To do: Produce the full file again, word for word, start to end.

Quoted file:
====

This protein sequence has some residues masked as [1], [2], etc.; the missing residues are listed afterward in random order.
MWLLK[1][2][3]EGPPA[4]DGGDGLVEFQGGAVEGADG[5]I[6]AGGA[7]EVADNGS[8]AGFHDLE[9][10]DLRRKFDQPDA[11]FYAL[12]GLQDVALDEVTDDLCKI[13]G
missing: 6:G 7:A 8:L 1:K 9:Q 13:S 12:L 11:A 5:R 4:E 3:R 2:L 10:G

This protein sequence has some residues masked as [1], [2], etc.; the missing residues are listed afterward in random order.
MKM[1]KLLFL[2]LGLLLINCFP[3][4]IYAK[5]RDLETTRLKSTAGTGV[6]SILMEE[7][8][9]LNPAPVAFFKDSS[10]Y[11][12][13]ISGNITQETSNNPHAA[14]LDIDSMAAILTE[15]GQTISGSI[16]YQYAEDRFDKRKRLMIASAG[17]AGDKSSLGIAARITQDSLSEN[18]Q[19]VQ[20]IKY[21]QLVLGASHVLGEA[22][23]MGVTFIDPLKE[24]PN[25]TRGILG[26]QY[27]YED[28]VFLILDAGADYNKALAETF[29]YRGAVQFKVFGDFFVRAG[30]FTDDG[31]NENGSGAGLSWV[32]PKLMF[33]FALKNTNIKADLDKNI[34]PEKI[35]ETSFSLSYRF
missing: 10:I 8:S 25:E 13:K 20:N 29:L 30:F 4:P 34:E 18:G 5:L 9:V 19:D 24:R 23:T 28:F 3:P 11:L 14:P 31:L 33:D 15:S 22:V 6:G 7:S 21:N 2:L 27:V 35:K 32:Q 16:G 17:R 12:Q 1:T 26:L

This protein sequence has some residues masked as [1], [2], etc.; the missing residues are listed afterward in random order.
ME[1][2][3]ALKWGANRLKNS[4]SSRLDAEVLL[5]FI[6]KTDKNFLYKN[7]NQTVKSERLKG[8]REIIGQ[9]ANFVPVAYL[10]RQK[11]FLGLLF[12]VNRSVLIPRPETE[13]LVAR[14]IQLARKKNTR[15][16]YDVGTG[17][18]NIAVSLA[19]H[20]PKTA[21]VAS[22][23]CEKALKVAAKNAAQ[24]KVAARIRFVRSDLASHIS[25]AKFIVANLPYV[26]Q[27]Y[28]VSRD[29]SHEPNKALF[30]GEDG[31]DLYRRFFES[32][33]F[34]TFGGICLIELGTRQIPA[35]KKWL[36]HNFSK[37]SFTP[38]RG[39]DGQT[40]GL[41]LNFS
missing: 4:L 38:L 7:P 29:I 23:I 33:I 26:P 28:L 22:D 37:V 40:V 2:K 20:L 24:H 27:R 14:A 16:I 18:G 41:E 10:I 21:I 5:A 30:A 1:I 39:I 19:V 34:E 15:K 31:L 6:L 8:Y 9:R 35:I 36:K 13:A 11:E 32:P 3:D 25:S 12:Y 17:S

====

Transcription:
This protein sequence has some residues masked as [1], [2], etc.; the missing residues are listed afterward in random order.
MWLLK[1][2][3]EGPPA[4]DGGDGLVEFQGGAVEGADG[5]I[6]AGGA[7]EVADNGS[8]AGFHDLE[9][10]DLRRKFDQPDA[11]FYAL[12]GLQDVALDEVTDDLCKI[13]G
missing: 6:G 7:A 8:L 1:K 9:Q 13:S 12:L 11:A 5:R 4:E 3:R 2:L 10:G

This protein sequence has some residues masked as [1], [2], etc.; the missing residues are listed afterward in random order.
MKM[1]KLLFL[2]LGLLLINCFP[3][4]IYAK[5]RDLETTRLKSTAGTGV[6]SILMEE[7][8][9]LNPAPVAFFKDSS[10]Y[11][12][13]ISGNITQETSNNPHAA[14]LDIDSMAAILTE[15]GQTISGSI[16]YQYAEDRFDKRKRLMIASAG[17]AGDKSSLGIAARITQDSLSEN[18]Q[19]VQ[20]IKY[21]QLVLGASHVLGEA[22][23]MGVTFIDPLKE[24]PN[25]TRGILG[26]QY[27]YED[28]VFLILDAGADYNKALAETF[29]YRGAVQFKVFGDFFVRAG[30]FTDDG[31]NENGSGAGLSWV[32]PKLMF[33]FALKNTNIKADLDKNI[34]PEKI[35]ETSFSLSYRF
missing: 10:I 8:S 25:E 13:K 20:N 29:L 30:F 4:P 34:E 18:G 5:L 9:V 19:D 24:R 23:T 28:F 3:P 11:L 14:P 31:L 33:D 15:S 22:V 6:G 7:S 21:N 2:L 27:V 35:K 32:Q 16:G 17:R 12:Q 1:T 26:L

This protein sequence has some residues masked as [1], [2], etc.; the missing residues are listed afterward in random order.
ME[1][2][3]ALKWGANRLKNS[4]SSRLDAEVLL[5]FI[6]KTDKNFLYKN[7]NQTVKSERLKG[8]REIIGQ[9]ANFVPVAYL[10]RQK[11]FLGLLF[12]VNRSVLIPRPETE[13]LVAR[14]IQLARKKNTR[15][16]YDVGTG[17][18]NIAVSLA[19]H[20]PKTA[21]VAS[22][23]CEKALKVAAKNAAQ[24]KVAARIRFVRSDLASHIS[25]AKFIVANLPYV[26]Q[27]Y[28]VSRD[29]SHEPNKALF[30]GEDG[31]DLYRRFFES[32][33]F[34]TFGGICLIELGTRQIPA[35]KKWL[36]HNFSK[37]SFTP[38]RG[39]DGQT[40]GL[41]LNFS
missing: 4:L 38:L 7:P 29:I 23:I 33:I 26:P 28:L 22:D 37:V 40:V 2:K 20:L 24:H 27:R 14:A 16:I 18:G 41:E 10:I 21:I 5:A 30:A 1:I 39:I 19:V 34:E 15:K 31:L 6:L 8:Y 9:R 35:I 36:K 13:A 11:E 32:P 3:D 25:S 12:Y 17:S